Chair Force Engineer

Wednesday, July 29, 2009

Abort, retry... fail?

In response to my earlier post about man-rating the side-mount shuttle-derived rocket, NASA is dead-serious about putting humans on its side-mount heavy-lift launcher. Thanks to NASA Watch, we can now take a look at the agency's analysis of the side-mount abort situation. An initial study of the problem reveals no show-stoppers. As the days go by, side-mount is looking like a better alternative to Ares (assuming we are forced to accept a NASA-designed, NASA-operated launcher.)

At the same time, analysis of Ares aborts by the Air Force's 45th Space Wing at Cape Canaveral has led many engineers to believe this is a show-stopping issue for Ares I. I’m not ready to throw in the towel on Ares without more detailed analysis of the abort problem, but it's a vivid illustration of why solid rocket boosters pose such a challenge for manned launches.

Most Ares critics are focusing on a catastrophic failure of the Ares SRB which would immolate the Orion spacecraft in a cloud of burning fragments. Solid rocket boosters rarely blow up, but they create spectacular explosions and tragic results when they do. Two Titans suffered SRB explosions in recent memory: one in 1986 and another in 1993. The explosion of Brazil's VLS-1 solid rocket on the launchpad in 2003 killed 21 people and dealt the Brazilian space program a major setback.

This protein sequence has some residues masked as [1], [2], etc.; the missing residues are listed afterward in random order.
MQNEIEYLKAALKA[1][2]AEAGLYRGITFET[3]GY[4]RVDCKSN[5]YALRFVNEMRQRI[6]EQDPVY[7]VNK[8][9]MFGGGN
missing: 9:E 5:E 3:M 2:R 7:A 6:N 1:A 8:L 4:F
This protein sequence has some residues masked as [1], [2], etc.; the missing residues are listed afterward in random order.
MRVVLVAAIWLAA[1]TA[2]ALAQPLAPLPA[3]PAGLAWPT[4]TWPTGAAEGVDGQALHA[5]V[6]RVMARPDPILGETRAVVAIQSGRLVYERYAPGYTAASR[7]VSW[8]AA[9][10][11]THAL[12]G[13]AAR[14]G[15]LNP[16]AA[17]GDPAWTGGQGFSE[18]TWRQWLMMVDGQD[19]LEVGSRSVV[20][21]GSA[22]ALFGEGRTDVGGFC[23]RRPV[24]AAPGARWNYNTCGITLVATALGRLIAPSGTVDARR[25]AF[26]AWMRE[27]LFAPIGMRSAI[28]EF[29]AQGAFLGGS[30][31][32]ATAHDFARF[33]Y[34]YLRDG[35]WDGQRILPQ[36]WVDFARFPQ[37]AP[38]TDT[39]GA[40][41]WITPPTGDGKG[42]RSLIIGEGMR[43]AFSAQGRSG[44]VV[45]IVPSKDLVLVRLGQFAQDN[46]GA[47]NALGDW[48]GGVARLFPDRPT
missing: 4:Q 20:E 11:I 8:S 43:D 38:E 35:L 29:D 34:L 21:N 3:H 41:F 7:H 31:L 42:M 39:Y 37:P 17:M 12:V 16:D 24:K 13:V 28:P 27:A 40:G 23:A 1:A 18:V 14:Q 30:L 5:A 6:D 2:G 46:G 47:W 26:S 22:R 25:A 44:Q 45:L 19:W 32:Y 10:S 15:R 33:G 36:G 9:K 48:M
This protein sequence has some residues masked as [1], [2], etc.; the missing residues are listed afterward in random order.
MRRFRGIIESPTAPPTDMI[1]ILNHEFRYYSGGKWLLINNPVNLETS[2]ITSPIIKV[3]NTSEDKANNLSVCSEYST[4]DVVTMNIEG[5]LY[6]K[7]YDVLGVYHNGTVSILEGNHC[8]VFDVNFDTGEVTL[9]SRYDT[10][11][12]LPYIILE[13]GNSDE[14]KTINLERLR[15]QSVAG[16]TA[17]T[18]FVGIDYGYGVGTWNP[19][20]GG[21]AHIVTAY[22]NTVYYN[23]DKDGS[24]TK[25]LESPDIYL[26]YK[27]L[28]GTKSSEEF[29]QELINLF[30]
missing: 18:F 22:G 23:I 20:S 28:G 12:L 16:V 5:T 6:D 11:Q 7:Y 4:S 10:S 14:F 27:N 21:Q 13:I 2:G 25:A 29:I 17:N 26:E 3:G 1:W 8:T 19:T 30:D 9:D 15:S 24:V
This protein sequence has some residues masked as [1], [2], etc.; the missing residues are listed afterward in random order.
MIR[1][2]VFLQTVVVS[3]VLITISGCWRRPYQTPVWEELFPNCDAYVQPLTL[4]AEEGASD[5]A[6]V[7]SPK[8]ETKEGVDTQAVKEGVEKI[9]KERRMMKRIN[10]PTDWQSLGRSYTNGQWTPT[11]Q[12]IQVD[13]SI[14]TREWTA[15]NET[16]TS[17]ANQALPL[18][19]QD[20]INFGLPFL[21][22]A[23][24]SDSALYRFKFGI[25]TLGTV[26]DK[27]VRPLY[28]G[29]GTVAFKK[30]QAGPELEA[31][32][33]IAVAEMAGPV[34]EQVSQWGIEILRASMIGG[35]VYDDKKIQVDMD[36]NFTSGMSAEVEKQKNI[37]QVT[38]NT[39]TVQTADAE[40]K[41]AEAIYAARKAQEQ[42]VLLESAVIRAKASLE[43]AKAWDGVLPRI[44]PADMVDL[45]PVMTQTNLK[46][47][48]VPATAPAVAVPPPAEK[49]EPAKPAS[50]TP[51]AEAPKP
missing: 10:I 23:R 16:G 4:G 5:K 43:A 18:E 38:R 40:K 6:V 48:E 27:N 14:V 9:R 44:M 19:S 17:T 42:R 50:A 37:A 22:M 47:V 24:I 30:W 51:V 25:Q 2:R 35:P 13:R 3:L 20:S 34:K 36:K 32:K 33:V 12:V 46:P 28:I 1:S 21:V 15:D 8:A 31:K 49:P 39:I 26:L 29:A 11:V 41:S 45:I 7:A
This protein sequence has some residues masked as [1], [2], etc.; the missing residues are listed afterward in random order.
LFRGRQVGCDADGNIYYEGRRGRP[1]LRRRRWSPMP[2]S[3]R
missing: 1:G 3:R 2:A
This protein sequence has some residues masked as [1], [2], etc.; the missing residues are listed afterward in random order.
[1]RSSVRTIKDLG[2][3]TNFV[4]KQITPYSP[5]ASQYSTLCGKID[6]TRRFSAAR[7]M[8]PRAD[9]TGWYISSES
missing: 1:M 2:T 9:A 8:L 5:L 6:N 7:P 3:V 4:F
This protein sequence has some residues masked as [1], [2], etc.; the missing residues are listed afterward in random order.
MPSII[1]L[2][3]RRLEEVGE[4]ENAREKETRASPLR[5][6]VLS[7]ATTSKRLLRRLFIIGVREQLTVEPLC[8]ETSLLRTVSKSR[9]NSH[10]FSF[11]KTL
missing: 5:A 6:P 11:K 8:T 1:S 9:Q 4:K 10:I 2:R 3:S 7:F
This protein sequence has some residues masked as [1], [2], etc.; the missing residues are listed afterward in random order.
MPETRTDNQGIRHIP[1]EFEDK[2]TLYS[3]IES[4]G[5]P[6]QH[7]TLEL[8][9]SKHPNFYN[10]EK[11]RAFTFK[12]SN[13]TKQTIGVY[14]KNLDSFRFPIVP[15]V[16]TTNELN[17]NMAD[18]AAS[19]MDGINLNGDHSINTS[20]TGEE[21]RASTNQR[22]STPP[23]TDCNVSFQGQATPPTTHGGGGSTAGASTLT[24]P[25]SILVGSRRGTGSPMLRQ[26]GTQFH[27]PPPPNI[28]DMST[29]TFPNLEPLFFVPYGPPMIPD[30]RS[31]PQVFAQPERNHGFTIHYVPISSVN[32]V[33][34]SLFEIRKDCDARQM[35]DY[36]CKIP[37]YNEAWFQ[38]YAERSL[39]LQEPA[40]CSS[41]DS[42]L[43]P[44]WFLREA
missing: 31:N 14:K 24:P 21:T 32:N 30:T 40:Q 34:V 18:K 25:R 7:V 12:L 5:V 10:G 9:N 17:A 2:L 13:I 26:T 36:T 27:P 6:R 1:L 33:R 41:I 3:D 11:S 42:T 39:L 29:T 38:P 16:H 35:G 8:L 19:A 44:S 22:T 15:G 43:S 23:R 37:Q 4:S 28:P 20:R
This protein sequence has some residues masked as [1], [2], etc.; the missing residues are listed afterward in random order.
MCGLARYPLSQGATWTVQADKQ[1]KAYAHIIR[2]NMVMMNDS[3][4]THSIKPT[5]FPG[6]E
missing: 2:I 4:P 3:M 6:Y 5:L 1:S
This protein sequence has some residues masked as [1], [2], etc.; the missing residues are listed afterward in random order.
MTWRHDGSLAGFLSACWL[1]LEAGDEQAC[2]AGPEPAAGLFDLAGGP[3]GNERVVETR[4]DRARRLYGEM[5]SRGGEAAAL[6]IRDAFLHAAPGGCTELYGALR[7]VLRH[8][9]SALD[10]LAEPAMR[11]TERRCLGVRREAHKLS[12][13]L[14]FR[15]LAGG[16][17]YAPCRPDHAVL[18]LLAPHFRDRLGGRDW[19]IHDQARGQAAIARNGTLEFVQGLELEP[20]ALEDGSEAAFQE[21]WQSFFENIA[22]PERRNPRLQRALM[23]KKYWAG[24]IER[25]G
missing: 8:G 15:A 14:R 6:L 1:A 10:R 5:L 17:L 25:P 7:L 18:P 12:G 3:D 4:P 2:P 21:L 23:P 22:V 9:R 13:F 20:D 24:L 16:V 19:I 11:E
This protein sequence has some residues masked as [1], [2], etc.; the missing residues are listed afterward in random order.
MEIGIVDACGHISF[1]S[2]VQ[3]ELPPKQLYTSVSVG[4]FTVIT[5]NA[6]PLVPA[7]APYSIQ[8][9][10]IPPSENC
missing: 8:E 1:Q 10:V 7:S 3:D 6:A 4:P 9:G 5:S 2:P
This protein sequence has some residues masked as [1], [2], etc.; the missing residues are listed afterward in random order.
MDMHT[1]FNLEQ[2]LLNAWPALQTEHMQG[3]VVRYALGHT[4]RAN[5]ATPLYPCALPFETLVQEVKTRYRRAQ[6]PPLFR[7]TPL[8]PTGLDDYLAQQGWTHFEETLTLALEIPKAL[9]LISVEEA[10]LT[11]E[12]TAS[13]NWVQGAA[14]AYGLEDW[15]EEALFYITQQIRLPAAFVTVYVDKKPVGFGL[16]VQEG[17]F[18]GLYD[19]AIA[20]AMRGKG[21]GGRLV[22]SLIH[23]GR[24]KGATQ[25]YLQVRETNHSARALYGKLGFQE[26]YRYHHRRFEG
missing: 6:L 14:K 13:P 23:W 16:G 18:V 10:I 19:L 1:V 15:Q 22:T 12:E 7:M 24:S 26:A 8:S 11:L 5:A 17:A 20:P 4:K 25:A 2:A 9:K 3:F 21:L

The Challenger disaster was not the result of a catastrophic failure, but a similar O-ring burnthrough would still give Ares I’s guidance system fits as it struggles to keep the vehicle on course while being torqued by the hot blowtorch escaping from the failed joint. The most likely scenario for the Ares abort system would be escaping the cloud of hot fragments created if the range safety office had to destroy an off-course Ares. Range safety would probably have the luxury of a few seconds between the time when the capsule’s escape motors fire before sending the destruct command to the booster. Depending on how powerful the abort motor was and how much time they allowed, it’s possible for the Ares escape system to get the capsule high enough and downrange far enough to avoid the hot shrapnel that would doom the crew. Then again, this requirement would already add to the massive rocket which would allow Orion to out-run a thrusting Ares.

Much could be learned from the Challenger disaster in terms of how long range safety could wait before triggering the destruct sequence, and how big the debris cloud would become during the period of time Orion would be passing through its abort and descent sequence. Range safety waited what seemed like a long amount of time between the main vehicle breakup and the ground-commanded destruction of the SRB’s. I can't say if the crew module was subjected to an extreme thermal environment before slamming into the ocean. But this may be irrelevant, since the SRB's were quite some distance removed from the crew module before the SRB's were destroyed.